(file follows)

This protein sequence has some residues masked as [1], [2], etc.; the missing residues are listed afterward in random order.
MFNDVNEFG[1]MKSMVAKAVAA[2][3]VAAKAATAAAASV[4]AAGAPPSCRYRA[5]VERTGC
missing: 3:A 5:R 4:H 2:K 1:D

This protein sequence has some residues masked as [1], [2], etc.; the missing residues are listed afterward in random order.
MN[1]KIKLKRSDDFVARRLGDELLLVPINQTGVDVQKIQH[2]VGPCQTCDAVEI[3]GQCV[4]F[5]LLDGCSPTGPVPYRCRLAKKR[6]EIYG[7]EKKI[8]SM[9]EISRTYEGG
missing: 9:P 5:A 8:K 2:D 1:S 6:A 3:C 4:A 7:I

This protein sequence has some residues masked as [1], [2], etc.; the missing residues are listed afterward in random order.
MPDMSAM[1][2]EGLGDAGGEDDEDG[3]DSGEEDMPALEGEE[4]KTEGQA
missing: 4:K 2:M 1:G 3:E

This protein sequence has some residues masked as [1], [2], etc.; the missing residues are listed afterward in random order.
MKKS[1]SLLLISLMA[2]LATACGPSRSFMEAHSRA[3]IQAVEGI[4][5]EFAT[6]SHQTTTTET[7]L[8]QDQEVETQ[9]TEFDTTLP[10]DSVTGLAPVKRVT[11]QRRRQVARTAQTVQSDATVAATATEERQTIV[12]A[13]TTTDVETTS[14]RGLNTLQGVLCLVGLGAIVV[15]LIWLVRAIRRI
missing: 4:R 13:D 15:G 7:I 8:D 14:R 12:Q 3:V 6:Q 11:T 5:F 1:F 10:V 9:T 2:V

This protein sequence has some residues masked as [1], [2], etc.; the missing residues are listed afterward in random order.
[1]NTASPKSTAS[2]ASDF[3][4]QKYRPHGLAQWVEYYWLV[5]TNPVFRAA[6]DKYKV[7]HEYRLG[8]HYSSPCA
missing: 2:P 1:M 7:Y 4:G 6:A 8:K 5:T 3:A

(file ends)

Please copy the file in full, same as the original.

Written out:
This protein sequence has some residues masked as [1], [2], etc.; the missing residues are listed afterward in random order.
MFNDVNEFG[1]MKSMVAKAVAA[2][3]VAAKAATAAAASV[4]AAGAPPSCRYRA[5]VERTGC
missing: 3:A 5:R 4:H 2:K 1:D

This protein sequence has some residues masked as [1], [2], etc.; the missing residues are listed afterward in random order.
MN[1]KIKLKRSDDFVARRLGDELLLVPINQTGVDVQKIQH[2]VGPCQTCDAVEI[3]GQCV[4]F[5]LLDGCSPTGPVPYRCRLAKKR[6]EIYG[7]EKKI[8]SM[9]EISRTYEGG
missing: 9:P 5:A 8:K 2:D 1:S 6:A 3:C 4:A 7:I

This protein sequence has some residues masked as [1], [2], etc.; the missing residues are listed afterward in random order.
MPDMSAM[1][2]EGLGDAGGEDDEDG[3]DSGEEDMPALEGEE[4]KTEGQA
missing: 4:K 2:M 1:G 3:E

This protein sequence has some residues masked as [1], [2], etc.; the missing residues are listed afterward in random order.
MKKS[1]SLLLISLMA[2]LATACGPSRSFMEAHSRA[3]IQAVEGI[4][5]EFAT[6]SHQTTTTET[7]L[8]QDQEVETQ[9]TEFDTTLP[10]DSVTGLAPVKRVT[11]QRRRQVARTAQTVQSDATVAATATEERQTIV[12]A[13]TTTDVETTS[14]RGLNTLQGVLCLVGLGAIVV[15]LIWLVRAIRRI
missing: 4:R 13:D 15:G 7:I 8:D 14:R 12:Q 3:V 6:Q 11:T 5:F 1:F 10:V 9:T 2:V

This protein sequence has some residues masked as [1], [2], etc.; the missing residues are listed afterward in random order.
[1]NTASPKSTAS[2]ASDF[3][4]QKYRPHGLAQWVEYYWLV[5]TNPVFRAA[6]DKYKV[7]HEYRLG[8]HYSSPCA
missing: 2:P 1:M 7:Y 4:G 6:A 8:K 5:T 3:A